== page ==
Thanks again to the many people who contributed code to SproutCore 1.0. You’ve built something you should be very proud of.
This project was in the works for 18 months. We rewrote 20,000 lines of code, added nearly 6,000 unit tests, and significantly improved the clarity and consistency of the API.
Most importantly, SproutCore 1.0 is a performance beast. It feels really good to be able to recommend SproutCore to people building complex app that will push the boundaries of the browser knowing that we have the goods to get them there.
If you’ve been holding off on SproutCore 1.0 until it was really really done – well it’s ready so come and get it!
Ironically, most of the core SproutCore team has moved well along past the 1.0 candidate. A lot of work is already going into the next release with some really fantastic results. So must so that I will spend most of my talk at jsconf in April covering the new stuff instead of 1.0.
The good news is that 1.5 (or whatever it’s called) will be a much shorter release cycle – probably starting this summer. And this time a lot of the development is happening in the community so it is a lot easier for everyone to get involved.
I’ll save some of the big surprises for jsconf but suffice to say the next few versions of SproutCore will be major moves forward. 1.0 was about laying the ground work for some big things down the road. These next few releases we start to reap those rewards.
See you at jsconf.
Yay! SC.TableView is coming to SproutCore!
The full implementation is not done yet (column resizing and reordering in particular are not fully functional) but the basics are working – it should be enough for most casual users today. You can see it in the demo code we just posted to samples:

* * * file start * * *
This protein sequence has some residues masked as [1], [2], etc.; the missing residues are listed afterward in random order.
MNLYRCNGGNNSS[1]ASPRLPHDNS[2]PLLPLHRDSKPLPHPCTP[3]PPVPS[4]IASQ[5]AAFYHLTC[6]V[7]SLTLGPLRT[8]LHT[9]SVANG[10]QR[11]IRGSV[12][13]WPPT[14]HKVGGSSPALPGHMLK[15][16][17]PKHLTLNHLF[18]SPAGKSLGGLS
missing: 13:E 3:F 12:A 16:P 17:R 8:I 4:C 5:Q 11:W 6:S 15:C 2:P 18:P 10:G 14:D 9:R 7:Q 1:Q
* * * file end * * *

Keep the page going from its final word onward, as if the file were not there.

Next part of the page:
Go to the SproutCore Table View Demo »
(NOTE: This is alpha code. Scrolling is still a bit choppy.)
Note that the team that initially developed SC.TableView changed direction and decided not to use table view after all. There are other people using it who I believe will contribute additional features, but if you find something you want missing in this code, please feel free add it and contribute it back.
Link: SproutCore Is Now on Gemcutter
Gemcutter is the new replacement for RubyForge. It is faster and more reliable, which is great if you just want to install SproutCore and not worry so much about the Ruby.
The sproutcore gem will be published on both Gemcutter and standard RubyGems so you don’t have to change anything.
If you want to try using the Gemcutter service, just follow the instructions on the Gemcutter home page to get going.
The first release candidate for SproutCore 1.0 is only a few weeks away. In preparation, we are now publishing the SproutCore 1.0 gems directly through RubyForge instead of using Github.
This means that if you want to install SproutCore 1.0, all you now need to do is open your terminal and type:
sudo gem install sproutcore
It’s that simple!
From now on I will periodically publish new gems directly to RubyForge so you can update and install sproutcore using this command.
Note that if you have installed SproutCore 1.0 using the “gem” command previously, you will need to manually uninstall the old beta versions for this new gem to take effect. To uninstall the old sproutcore just type:
sudo gem uninstall sproutit-sproutcore
sudo gem install sproutcore
And you are all set. Once you have SproutCore installed via RubyGems you can update sproutcore from now on by simply typing:
sudo gem update sproutcore
The official 1.0 release is coming soon! If you haven’t already take a moment to checkout the new gem release and give us your feedback.